Skip to main content

Data On 123 Million US Households Leaked Online

By December 30, 2017June 9th, 2022Cybersecurity

Security researchers at UpGuard recently made a terrifying discovery in finding an unprotected Amazon S3 server containing several databases belonging to a data analytics provider called Alteryx.

While the server contained a variety of databases, the two that are of biggest concern belonged to Alteryx’s business partners, Experian and the US Census Bureau.

Of these, far and away the most damaging database was the one belonging to Experian. As a credit reporting agency, Experian has access to just about everything that relates to your personal finances. In addition to your address, they’ve got details on how many credit cards you have, what your average balances on each one are, what your credit limit is, the state of your mortgage and more. All of that information was sitting on a completely unprotected server that literally anyone could access.

The scope and scale of the database is almost beyond comprehension, containing more than 3.5 billion financial details of more than 123 US households. That’s almost every household in the country.

It’s not much of a silver lining, but the database did not contain any names. Having said that, since address information was present, linking an address with the name of the current occupant is a trivial task for any hacker.

At this point, it’s unclear if anyone other than the UpGuard researchers downloaded the databases, but ultimately, it doesn’t matter. The simple fact that so much information on so many American households was left unguarded means that virtually every person in the country is now at risk of identity theft.

At the root, this is a problem of standards. Contractors like Alteryx simply do not adhere to the same security standards as the company or agency charged with the responsibility of safeguarding the data in the first place (Experian and the US Census Bureau, in this case). Given that, it was only a matter of time before a mishap of this scale occurred.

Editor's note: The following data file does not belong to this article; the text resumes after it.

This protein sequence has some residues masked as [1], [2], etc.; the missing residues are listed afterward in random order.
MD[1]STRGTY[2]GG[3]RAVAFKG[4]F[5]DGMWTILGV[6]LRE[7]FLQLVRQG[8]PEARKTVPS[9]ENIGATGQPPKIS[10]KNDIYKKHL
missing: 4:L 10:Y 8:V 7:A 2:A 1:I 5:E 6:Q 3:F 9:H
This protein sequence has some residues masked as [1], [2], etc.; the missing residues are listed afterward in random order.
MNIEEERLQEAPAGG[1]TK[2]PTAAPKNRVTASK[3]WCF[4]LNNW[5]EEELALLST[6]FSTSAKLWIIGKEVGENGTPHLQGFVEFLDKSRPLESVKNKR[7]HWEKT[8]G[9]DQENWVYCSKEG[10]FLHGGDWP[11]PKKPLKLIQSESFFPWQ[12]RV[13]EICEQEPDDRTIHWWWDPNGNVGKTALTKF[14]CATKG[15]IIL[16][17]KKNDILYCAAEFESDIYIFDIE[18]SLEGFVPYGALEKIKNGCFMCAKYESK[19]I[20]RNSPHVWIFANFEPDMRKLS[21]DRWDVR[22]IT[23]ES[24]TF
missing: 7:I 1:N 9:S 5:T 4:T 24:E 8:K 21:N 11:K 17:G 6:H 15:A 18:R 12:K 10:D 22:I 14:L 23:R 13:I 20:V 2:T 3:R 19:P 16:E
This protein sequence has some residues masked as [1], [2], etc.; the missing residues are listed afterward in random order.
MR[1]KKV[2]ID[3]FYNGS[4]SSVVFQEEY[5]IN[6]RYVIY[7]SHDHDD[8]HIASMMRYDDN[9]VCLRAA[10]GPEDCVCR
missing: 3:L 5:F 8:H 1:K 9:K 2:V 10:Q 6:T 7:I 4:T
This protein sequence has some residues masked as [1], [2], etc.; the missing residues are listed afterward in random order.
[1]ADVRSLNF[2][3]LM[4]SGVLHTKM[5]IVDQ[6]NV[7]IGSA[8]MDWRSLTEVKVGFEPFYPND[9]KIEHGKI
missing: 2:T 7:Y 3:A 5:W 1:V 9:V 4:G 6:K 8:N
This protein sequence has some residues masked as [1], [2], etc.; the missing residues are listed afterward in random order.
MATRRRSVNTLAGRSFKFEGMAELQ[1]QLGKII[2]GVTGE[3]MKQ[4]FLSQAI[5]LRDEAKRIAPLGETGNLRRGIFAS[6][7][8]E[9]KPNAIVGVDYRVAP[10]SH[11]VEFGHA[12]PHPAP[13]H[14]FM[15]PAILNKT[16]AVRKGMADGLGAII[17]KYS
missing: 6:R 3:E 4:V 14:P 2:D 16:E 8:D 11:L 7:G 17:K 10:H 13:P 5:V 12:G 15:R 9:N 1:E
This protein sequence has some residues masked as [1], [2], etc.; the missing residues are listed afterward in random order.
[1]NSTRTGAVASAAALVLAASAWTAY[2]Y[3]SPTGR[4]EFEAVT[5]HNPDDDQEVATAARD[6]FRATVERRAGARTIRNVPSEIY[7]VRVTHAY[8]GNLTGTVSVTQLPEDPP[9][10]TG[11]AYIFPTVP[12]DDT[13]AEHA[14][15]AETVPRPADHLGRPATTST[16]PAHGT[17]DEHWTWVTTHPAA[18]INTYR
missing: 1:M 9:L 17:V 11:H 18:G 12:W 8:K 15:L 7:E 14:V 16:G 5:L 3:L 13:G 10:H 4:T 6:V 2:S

At this point, there’s really nothing you can do but be mindful that your personal information may have been compromised, and stay vigilant.

Jason Manteiga

Jason J. Manteiga, Vice President of Olmec Systems, has been part of the company for over the past 20 years. He believes that having a great work environment and supportive team, is the ultimate key to success. Since being in the IT realm for over 25 years, Jason, along with Olmec Systems, has been on the Inc. 5000 “List of America’s Fastest Growing Private Companies” and Channel Futures MSP 501 “Top Managed Service Providers in North America,” along with other awards and nominations. Jason earned his Bachelor Degree in Information Systems from the New Jersey Institute of Technology. He also holds certifications in Microsoft MCSE, VMWare VCP, and Cisco CCNA. In his spare time, Jason is a contributor for The Center for Social & Legal Research (Privacy Exchange) and a member of the Morris County Chamber of Commerce. His hobbies include cycling and kayaking. He currently lives in New Jersey with his wife, two daughters and son.